Secular opinion

The Agunah Embarrassment

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How women are being owned by men, according to a biblical edict

Despite advances in equality with secular societies, among religious Jews there is the misogyny that will not go away, no matter how much time passes. The focus of this post is to describe the Biblical edict that women are property to be acquired, and as property, they can never be free of their owners unless their owners decide to cast them away.

This being chained, or “Agunah”, to one’s owner still exists today, and is often at the core of so many heartbreaking stories – stories where women who are abused, or whose husbands are “inappropriate” with their children, cannot leave without losing everything. And even then, if her owner doesn’t agree to it, any future relationship that she has will be considered adultery, and the tragedies continue.

So how did we get here?

The Biblical Connection

The Torah describes women as humans to be acquired for procreation, servitude, and sex. The fall into several categories. While the isha is going to be my focus here, I want to at least touch upon a few other types of owned women that are described.

(Note: The Tanach (“Old Testament, or “OT”) is not composed by a single author from a single period or place with non-competing narratives. Even the Torah has this same issue. Because of that, I will be presenting the views based on the majority of verses as well as how the classic commentators treat them.)

Sheficah (or “Shifcah”) – In the Torah, we are introduced to this concept, first with Hagar (Genesis 16:1) who was the property of a king and who was given to Abraham (or perhaps to Sarah) as a gift. We see this also with Laban, who gave two of his owned girls (Bilha and Zilpah) to his daughters Rachael and Leah (Genesis 29:24-29). The root of the term is also included in “mispacha” or “family”, and it appears that, throughout Scripture, the sheficha was expected to provide children when the lady of the house could not, serve her, and represent her.

Ahma – This is one of those odd categories that most people are not aware of, even though this type of slave is mentioned in the “10 commandments” as “Thou shalt not covet…” The reason being is that a father who sells his daughter to another as an ahma does so with the hope that she will please her master and his son, and if so, perhaps the master will give her to his son at some point as a true wife. She could be in this status for years, and her owner is forbidden to sell her to another, but may give her as a gift to his son. If she doesn’t please her master, she can be sent away without anything.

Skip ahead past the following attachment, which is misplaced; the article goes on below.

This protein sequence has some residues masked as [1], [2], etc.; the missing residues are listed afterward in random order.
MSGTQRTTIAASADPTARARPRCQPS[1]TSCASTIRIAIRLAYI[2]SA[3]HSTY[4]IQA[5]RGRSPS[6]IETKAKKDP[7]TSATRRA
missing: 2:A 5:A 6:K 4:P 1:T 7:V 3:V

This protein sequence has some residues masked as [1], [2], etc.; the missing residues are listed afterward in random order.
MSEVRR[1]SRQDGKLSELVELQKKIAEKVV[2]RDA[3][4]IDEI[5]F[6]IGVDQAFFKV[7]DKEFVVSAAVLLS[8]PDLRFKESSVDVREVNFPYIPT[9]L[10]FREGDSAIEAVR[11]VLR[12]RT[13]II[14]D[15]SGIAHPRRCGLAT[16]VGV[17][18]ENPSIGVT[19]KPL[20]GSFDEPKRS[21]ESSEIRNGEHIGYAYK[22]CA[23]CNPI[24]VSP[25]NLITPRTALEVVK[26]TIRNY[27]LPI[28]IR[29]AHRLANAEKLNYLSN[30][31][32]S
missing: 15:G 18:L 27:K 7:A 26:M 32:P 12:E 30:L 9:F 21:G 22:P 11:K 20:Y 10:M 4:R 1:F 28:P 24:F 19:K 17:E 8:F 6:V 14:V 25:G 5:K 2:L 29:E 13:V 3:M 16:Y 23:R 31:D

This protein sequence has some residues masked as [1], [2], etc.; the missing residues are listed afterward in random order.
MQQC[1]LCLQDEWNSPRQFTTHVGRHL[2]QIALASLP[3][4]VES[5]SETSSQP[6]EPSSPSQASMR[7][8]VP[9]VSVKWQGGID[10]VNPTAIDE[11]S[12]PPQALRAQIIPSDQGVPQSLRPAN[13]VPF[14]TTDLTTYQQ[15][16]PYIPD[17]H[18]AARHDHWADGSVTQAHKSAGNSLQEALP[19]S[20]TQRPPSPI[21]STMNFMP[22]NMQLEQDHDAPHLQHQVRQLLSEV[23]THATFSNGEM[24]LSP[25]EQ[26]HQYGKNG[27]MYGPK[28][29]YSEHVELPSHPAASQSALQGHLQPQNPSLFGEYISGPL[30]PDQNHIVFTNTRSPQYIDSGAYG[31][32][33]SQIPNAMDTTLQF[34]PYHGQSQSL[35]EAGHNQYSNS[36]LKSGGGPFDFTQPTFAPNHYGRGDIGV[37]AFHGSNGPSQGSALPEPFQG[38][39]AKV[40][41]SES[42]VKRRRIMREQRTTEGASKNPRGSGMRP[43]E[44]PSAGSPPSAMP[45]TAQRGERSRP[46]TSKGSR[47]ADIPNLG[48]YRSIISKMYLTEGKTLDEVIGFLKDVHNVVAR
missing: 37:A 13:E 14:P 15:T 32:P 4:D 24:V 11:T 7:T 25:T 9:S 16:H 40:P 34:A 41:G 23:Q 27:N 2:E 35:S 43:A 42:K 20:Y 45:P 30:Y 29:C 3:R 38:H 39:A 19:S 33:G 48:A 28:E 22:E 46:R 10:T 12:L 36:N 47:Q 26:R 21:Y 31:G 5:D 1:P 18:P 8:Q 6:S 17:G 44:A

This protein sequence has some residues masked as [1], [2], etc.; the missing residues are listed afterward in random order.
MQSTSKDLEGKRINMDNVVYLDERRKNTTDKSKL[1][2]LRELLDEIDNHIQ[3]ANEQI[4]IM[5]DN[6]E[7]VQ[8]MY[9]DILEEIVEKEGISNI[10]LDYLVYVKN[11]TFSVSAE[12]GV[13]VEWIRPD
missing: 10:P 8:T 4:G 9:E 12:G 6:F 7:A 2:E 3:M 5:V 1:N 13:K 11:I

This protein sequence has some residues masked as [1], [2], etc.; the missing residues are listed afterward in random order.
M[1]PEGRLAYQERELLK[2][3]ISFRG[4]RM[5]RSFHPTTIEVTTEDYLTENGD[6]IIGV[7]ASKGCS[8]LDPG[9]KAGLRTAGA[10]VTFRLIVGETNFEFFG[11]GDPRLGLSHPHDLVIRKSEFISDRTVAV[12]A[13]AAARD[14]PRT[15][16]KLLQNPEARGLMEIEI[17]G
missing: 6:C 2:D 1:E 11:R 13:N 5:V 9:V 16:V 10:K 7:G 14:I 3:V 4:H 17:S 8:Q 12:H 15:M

Pilegesh – Of all of the categories, that of a concubine is the most free and independent of women. She has a kind of contract of monogamy with her client, she can leave when it pleases her to do so, and her offspring are considered hers, not those of her client’s primary wife (as is the case of a sheficah). It was a position that was seen as honorable and there have been those, today, who have suggested that perhaps having a pilegesh rather than an isha might be a solution to the Agunah problem. Although there are easier solutions that the Rabbis, the men, refuse to consider.

Zonah – This is usually translated as a “harlot” or “whore”. This is a woman who isn’t owned, has chosen to sell her favors to those who will pay, and lived her life on her own terms. This person is typically treated disparagingly by the texts, and the prophets often treated those who worshipped other Gods, choosing to find a more suitable Master, as a zonah.

The “Wife”

Now that we have touched upon the non-“wife” form of companion, let’s look at what a wife is:

Isha– This is the man’s dominate female, meaning, like the ahma, she cannot be sold to another (which is a possible reason that they are both mentioned in that “though shalt not covet…” verse). And like a pilegesh, she cannot have relations with another man. And like a shifcha, she is expected to bear children.

A man can have as many wives as he can afford, while a king is not supposed to have too many (a subjective value that has yet to have been universally agreed upon). At some point in Jewish history, when Jews were living with Christian-dominated countries, the Jews would be attacked and even killed for having more than one wife. So it was decreed that marriage would be monogamous. Those Jews who lived in non-Christian (e.g., Islamic) countries, refused, which caused a schism. Eventually, even the resisters relented. (There’s actually a bloody history about this debate, which I may go into one day).